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Bebop Spoken There

Mundell Lowe: “...we also had to play for a floor show, which consisted of girls dancing--some of 'em were dressed, some of 'em were not so dressed.” – (Crescendo September 1974).

Terell Stafford: “I came to jazz very late, in my second year of graduate school at Rutgers University. I thought pursuing it would make me a better classical trumpet player.” – (Jazz Times October 2015).

Today Monday November 30

Jazz in the Afternoon - Crescent Club, 1 Hudleston, Cullercoats NE30 3OS. 1pm. Free.
Pocket Jazz Orchestra - Pizza Express, Dean St., Newcastle NE1 1PG. 8pm. No cover charge.
Blue Jazz Voices - The Globe, 11 Railway St., Newcastle NE4 7AD. 7:00pm.

Thursday, November 26, 2009

More on Sonny Rollins at the Barbican.

(This comment, I decided is worthy of a seperate posting - Lance.)
We endorse everything said about the Mark Toomey Quartet at the Cherry Tree. A wonderful evening of jazz and a credit to the local jazz scene.
With reference to the Sonny Rollins Concert at the Barbican, which we and the family had the privilege of being there, it was the best jazz concert I have ever been to, for many reasons.
"The living embodiment of a great tradition" was Geoffrey Smith's description as he welcomed the band to the stage. How many musicians get a standing ovation before they actually get onto the stage, and at 79 years old give a performance with such enthusiasm and most of all, the creativity, was something to be seen (and heard of course)?
The fullness of his tone was all there and the band with him was first/world class. Bob Cranshaw on bass, Clifton Anderson on trombone, Bobby Broom on Guitar, a percussionist called Victor.Y.See Yuen, and a sensational drummer in Kobie Watkins; all having a ball and thoroughly enjoying backing the great Sonny Rollins.
Having said that, Sonny was very gracious and featured all of them throughout the concert, having the great respect for each other reciprocated, not allowing ego's to get in the way of what was great music.
Some of the tunes played were 'Someday I'll find you'', "They say that falling in love is wonderful", "St.Thomas" and of course "Don't stop the carnival", every tune being fully explored and no stone unturned (in improvisational terms), before Sonny would take it out.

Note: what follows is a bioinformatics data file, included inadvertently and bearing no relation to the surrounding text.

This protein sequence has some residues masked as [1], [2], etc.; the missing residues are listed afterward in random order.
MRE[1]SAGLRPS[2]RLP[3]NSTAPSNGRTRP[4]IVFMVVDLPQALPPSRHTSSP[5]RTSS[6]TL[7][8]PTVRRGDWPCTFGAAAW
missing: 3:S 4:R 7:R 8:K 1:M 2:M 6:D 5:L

He played one set lasting approximately 90 minutes finishing with the aforementioned 'Don't stop the Carnival' and again receiving his second standing ovation of the night lasting many minutes but returned only to give a wave to the standing adulating audiance.
Following that, you felt that the audience almost danced out of the Barbican with huge smiles on their faces with the haunting melody of 'Don't stop the Carnival' still ringing in their heads, knowing that they had all seen and witnessed one of the worlds greatest musicians still playing at a level beyond comprehension. Long may the 'Carnival' continue, and we hope Sonny Rollins continues to give the world so much pleasure listening to the sound of genius improvising tenor saxophone.
Ron Ainsborough.
(Photo courtesy of Derek Cogger).


  1. Here's my review- it was a great evening

  2. Great reviews and a pleasure to read about the enthusiastic experiences.....and although I wasn't there, I'm sure the whole repertoire was full of melodic, harmonic and rhythmic content - which really is what "music" is all about.

    Unlike some of the claptrap that is bandied about as "jazz" these days.

  3. Sonny Rollins Roadshows.
    Vol.1 was great, I've nearly caused a few traffic accidents blasting this out.January 2012 Jazz Journal has a review of Vol.2 just out (almost as good)but for those of us in straitened circs. during the long hard con/dem winter this new issue is immediately available on Spotify for nowt. It'll bring a tear to the throat and a lump to the eye. Go on traddies broaden your horizons!


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About this blog - contact details.

Bebop Spoken Here -- Here, being the north-east of England -- centred in the blues heartland of Newcastle and reaching down to the Tees Delta and looking upwards to the Land of the Kilt.
Not a very original title, I know; not even an accurate one as my taste, whilst centred around the music of Bird and Diz, extends in many directions and I listen to everything from King Oliver to Chick Corea and beyond. Not forgetting the Great American Songbook the contents of which has provided the inspiration for much great jazz and quality popular singing for round about a century.
The idea of this blog is for you to share your thoughts and pass on your comments on discs, gigs, jazz - music in general. If you've been to a gig/concert or heard a CD that knocked you sideways please share your views with us. Tell us about your favourites, your memories, your dislikes.
Lance (Who wishes it to be known that he is not responsible for postings other than his own and that he's not always responsible for them.)
Contact: I look forward to hearing from you.

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